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How to Detect Persistent Tarrask Threat on Windows

How to Detect Persistent Tarrask Threat on Windows
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On April 12, 2022, Microsoft published information about a new malware called Tarrask. The threat uses the Windows Scheduler bug to avoid detection.

Tarrask is used by the Hafnium hacker group, which has targeted telcos, ISPs, and the data services sector in the past.

For its attacks, the group uses zero-day vulnerabilities to penetrate computer systems. After a successful attack on Windows devices, a system bug is used to hide traces of malware and make it harder to detect. Tarrask uses the bug to create hidden scheduled tasks to avoid detection and log into the system permanently.

The system and applications use the Windows Task Scheduler to run periodic tasks, such as checking for updates or performing maintenance operations. Applications can add jobs to the Task Scheduler, provided they run with sufficient permissions. According to Microsoft, malware often uses tasks to “maintain resilience in a Windows environment.”

The user can analyze the tasks by running the task scheduler. However, Tarrask uses a scheduler bug to hide its mission from the tool and the schtasks /query console command, which returns a list of existing scheduled tasks. To avoid detection, Tarrask removes the study’s Security Descriptor (SD) value from the Windows registry, causing the job to disappear from the task scheduler and the command-line tool. In other words: a thorough scan of all tasks using any of the devices will not reveal malicious schemes.

How to Detect Tarrask on Windows Systems

The malware does not entirely remove information about the task, and its traces can still be found in the system registry. Microsoft suspects that the hacker group left data in the registry to make the malware permanent. The cybercriminals did not know that the task would “continue to run” after the SD component was removed.

Windows administrators can analyze scheduled task information in the system registry to find out if the system is infected with Tarrask malware:

  • Use the keyboard shortcut Windows + R to display the Run window.
  • Type regedit.exe and press the Enter key.
  • Follow the path

  • A list of scheduled tasks that exist in the system will be displayed.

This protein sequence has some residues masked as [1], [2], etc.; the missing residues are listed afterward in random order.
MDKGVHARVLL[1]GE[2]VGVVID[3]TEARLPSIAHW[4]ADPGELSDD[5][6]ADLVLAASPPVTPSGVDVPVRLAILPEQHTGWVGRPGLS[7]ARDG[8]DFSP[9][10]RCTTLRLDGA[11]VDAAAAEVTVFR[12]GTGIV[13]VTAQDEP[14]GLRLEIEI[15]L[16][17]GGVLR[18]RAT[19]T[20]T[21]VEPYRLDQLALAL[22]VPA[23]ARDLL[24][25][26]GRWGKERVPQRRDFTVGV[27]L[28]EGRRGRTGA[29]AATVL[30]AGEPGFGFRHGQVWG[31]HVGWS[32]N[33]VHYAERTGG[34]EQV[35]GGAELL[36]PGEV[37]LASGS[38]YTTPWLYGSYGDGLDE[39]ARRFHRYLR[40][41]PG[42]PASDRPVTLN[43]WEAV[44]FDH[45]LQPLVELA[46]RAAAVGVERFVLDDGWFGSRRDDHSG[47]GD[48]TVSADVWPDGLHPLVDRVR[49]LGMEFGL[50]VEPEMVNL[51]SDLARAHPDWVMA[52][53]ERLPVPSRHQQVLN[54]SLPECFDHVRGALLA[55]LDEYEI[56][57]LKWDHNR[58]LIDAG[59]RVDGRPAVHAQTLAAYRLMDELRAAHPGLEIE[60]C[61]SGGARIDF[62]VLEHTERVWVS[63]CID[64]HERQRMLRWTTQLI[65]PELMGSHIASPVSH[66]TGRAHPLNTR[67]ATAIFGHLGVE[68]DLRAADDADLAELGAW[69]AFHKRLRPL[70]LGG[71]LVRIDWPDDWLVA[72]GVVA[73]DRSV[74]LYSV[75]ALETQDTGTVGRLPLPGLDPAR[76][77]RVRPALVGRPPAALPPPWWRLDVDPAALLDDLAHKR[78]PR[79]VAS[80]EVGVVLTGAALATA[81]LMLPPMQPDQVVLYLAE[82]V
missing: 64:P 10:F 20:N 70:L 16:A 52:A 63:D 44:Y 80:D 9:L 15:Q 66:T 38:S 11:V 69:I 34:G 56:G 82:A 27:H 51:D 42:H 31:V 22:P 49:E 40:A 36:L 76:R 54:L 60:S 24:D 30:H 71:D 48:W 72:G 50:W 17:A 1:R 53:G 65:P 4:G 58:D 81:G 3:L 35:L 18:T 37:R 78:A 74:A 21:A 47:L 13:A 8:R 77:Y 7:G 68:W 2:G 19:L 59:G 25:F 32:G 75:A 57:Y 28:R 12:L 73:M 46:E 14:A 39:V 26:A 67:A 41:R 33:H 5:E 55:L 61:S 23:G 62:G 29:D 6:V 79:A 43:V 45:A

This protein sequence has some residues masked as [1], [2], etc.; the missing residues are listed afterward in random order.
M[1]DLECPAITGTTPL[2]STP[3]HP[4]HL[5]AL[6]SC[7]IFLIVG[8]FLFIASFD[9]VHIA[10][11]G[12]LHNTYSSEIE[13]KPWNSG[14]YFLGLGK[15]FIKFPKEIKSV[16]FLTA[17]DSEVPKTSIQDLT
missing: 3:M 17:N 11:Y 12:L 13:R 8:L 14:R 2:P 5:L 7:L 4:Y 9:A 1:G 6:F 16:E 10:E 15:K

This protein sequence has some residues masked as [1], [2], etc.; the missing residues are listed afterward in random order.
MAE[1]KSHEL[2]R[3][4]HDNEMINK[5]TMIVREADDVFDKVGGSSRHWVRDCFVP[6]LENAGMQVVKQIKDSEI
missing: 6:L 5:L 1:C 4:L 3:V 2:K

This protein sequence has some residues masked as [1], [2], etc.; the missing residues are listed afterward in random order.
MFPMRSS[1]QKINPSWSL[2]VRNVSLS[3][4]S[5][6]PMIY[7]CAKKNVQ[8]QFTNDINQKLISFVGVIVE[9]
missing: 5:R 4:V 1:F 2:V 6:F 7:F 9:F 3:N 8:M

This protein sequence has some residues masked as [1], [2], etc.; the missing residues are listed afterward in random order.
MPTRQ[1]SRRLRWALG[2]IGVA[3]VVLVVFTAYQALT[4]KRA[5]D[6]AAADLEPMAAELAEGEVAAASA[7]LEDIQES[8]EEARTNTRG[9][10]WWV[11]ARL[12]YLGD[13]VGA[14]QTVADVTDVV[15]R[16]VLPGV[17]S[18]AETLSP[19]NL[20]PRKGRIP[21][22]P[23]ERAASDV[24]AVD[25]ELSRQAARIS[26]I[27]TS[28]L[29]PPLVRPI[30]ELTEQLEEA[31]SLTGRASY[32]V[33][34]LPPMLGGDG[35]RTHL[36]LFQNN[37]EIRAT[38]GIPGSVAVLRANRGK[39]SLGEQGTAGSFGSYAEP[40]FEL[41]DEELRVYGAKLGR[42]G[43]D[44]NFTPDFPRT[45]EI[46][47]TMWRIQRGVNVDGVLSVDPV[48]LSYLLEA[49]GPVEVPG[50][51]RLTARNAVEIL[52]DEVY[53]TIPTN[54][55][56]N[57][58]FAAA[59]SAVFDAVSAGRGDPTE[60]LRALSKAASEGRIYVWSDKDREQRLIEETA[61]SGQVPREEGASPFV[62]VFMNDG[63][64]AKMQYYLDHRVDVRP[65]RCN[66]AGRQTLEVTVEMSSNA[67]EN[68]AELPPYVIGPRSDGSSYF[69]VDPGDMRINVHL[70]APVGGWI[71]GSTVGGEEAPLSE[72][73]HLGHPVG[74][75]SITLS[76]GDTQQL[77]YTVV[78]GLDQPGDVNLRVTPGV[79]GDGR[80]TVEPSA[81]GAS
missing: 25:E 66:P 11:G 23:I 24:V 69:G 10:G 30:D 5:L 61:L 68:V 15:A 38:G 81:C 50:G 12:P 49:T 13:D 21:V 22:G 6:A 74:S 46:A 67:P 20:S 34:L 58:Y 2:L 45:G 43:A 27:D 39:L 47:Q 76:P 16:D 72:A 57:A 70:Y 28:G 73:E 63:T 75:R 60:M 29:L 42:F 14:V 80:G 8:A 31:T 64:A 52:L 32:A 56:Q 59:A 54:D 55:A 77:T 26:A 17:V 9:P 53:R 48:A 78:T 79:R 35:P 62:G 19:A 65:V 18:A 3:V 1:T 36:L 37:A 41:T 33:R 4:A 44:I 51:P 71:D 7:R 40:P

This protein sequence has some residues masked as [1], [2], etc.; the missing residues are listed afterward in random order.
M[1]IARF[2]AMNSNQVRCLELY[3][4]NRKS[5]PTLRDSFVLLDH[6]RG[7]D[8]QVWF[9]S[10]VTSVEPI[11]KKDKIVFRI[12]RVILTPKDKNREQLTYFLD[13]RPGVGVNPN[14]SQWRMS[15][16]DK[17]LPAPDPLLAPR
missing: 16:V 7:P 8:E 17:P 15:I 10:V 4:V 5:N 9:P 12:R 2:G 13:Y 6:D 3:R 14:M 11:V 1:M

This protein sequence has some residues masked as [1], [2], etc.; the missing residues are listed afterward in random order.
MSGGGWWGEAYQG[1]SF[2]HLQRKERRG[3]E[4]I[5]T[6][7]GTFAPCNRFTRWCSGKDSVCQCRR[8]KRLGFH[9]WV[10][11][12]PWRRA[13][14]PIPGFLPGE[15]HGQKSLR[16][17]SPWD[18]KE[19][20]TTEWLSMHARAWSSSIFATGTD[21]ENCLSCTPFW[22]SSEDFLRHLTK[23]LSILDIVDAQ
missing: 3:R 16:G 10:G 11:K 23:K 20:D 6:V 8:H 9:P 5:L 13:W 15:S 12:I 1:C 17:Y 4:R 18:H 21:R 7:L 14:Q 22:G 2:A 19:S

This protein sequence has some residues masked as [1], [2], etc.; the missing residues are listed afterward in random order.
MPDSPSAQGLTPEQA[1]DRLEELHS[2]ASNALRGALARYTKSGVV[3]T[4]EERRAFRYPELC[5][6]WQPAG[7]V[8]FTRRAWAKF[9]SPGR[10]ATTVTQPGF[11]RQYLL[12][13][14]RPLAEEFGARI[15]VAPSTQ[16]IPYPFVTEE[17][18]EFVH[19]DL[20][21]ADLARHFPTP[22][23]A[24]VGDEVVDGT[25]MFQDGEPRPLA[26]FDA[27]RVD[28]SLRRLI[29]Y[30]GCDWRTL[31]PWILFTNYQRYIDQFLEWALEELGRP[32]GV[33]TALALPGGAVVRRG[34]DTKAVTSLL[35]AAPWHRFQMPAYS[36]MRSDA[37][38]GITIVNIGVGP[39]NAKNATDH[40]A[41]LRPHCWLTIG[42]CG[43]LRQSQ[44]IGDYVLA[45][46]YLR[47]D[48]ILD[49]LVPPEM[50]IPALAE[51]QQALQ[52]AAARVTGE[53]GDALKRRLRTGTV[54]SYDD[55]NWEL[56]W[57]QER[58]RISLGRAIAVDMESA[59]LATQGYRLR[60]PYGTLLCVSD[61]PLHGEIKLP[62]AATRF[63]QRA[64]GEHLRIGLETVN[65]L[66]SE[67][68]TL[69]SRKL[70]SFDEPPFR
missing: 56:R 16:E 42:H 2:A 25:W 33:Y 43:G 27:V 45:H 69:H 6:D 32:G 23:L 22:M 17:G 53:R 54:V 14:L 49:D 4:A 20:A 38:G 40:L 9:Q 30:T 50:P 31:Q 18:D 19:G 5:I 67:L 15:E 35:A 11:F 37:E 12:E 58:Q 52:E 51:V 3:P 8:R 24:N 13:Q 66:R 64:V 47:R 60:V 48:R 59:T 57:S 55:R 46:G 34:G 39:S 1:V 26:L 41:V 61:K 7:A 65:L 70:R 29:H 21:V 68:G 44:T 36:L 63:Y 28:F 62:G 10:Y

• Review each task to determine if it is listed without an SD value.

If a job without an SD value is found, it is a hidden job that does not appear in the Task Scheduler or command-line utility. The task cannot be deleted normally because it runs under the context of the SYSTEM user. Attempts to delete the job will fail with an access denied error.

The latest version of the Microsoft Defender Security App detects malware. Microsoft has added a new watch event to Windows Defender that sees hidden tasks marked as Behavior: Win32/ScheduledTaskHide.A by the application.

Tarrask Threat

Microsoft recommends that administrators adopt the following security best practices to detect malware using this attack vector:

  • View the registry key

  • and try to find jobs without an SD (Security Descriptor) value. Review these tasks as needed.
  • Modify your audit policy to identify scheduled task activities by enabling “TaskOperational” logging in Microsoft-Windows-TaskScheduler/Operational. Apply the recommended audit policy settings that are appropriate for your environment.
  • Enable and analyze the following Task Scheduler logs. Even if tasks are “hidden,” these logs keep track of critical events that may lead you to discover a well-hidden persistence mechanism.

Event ID 4698 in Security.evtx log

Log Microsoft-Windows-TaskScheduler/Operational.evtx

  • The attackers in this campaign used hidden scheduled tasks to maintain access to critical components by regularly reestablishing outbound links to the C&C infrastructure. Stay vigilant and monitor unusual outbound behavior by monitoring and alerting these connections from these critical Tier 0 and Tier 1 resources.

Other malware can also take advantage of this scheduler error to avoid detection.

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